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Materials 2017, 10(11), 1333; https://doi.org/10.3390/ma10111333

Article
Residual Endodontic Filling Material after Post Space Preparation: A Confocal Microscopic Study
School of Dentistry, The University of Queensland, Herston, Brisbane QLD 4006, Australia
*
Author to whom correspondence should be addressed.
Received: 13 September 2017 / Accepted: 16 November 2017 / Published: 21 November 2017

Abstract

:
This laboratory study assessed removability of endodontic alkaline cements and resin sealers using coronal cross-sectional slices of roots with single canals. Materials were labelled with 0.1% (w/w) sodium fluorescein prior to mixing so that confocal microscopy could be used to quantify material remaining on the walls of post spaces, to assess cleanliness. Roots of extracted teeth were prepared using rotary NiTi instruments then obturated using lateral condensation with gutta percha and epoxy resin sealers (AH-Plus™ or Zirmix™), or were filled by injecting mineral trioxide aggregate (MTA) cement (GC Nex™ MTA or MTAmix™) or a hard-setting calcium hydroxide cement (Supercal™). Brown (#3) ParaPost™ drills were used at 600 rpm with a torque setting of 3 N cm−1 for 2 min to remove 5 mm of the root filling. Roots were embedded and coronal slices examined by confocal microscopy, with the perimeter of the drill channel divided into clean, unclean and non-accessible regions. The choice of material affects cleanliness, with MTA being the most difficult and calcium hydroxide cement the easiest to remove. With epoxy resin-based sealers, almost half of the accessible canal walls remained coated with remnants of sealer after post space preparation.
Keywords:
sealer; cement; post space preparation; confocal microscopy; MTA; calcium hydroxide

1. Introduction

Teeth requiring root canal treatment have often lost considerable coronal tooth structure, and therefore are restored with a crown, which may be supported by a post and core, with the post placed into the root canal space. A typical post space is a parallel sided preparation with a wall thickness of up to 1 mm of radicular dentine [1]. Beneath the post space, some 3–5 mm of the root canal filling material is left in place at the apical third region [2]. The depth of the post space varies according to the required length of the post and the root morphology. Post retention is greater with longer posts [3]. Posts may be rigid or flexible. Rigid posts are constructed from a metal alloy, while flexible posts can be made from various types of ceramics or fiber materials.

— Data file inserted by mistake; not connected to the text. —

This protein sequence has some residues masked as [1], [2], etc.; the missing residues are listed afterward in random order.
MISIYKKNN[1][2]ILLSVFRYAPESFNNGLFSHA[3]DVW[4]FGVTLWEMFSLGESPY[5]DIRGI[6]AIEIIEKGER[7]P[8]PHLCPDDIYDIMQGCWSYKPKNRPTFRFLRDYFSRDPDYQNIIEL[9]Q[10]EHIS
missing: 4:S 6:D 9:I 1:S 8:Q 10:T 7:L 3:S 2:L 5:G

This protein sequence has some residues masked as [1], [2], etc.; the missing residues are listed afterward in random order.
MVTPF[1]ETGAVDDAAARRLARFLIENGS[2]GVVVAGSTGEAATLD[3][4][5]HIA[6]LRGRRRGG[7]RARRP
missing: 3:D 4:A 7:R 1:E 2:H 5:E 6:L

To prepare the post space, removal of root canal filling material is most often done using rotary instruments such as Gates-Glidden burs and parallel sided post drills. Such instruments may be used in conjunction with solvents such as chloroform to soften the gutta-percha (GP). Posts are typically retained in the root by cementation or bonding to the dentine walls of the post space [4]. For effective cementation, the walls of the post space prepared in the canal must be clean [5]. The post space preparation should have walls that are dentine, to facilitate post cementation with adhesive materials such as resin cements which rely on the formation of a hybrid zone between the resin cement and dentinal tubules [6,7]. There should be no remnants of root canal filling materials, since these cannot give reliable cementation or bonding [8,9]. Canal enlargement beyond the initial preparation size reduces residues of the filling material on the canal walls [10]. To minimise radicular dentine removal and help preserve the fracture strength of the tooth, the post drill should match the prepared canal size.
Previous studies have assessed removal of root filling materials using micro-computed-tomography (micro-CT) [11,12,13]. Roggendorf et al. measured the percentage of sealer residue on the canal surface using micro-computer-tomography but this methodology was extremely time consuming and expensive [13]. Other studies involving micro-CT have employed volumetric analysis [11,12]; however, a large reduction in the volume of the root filling material does not necessarily correlate to the cleanliness of the canal walls. Studies utilising scanning electron microscopy [14] or stereomicroscopy [15] only examine a small portion of the circumference of the walls of the post space.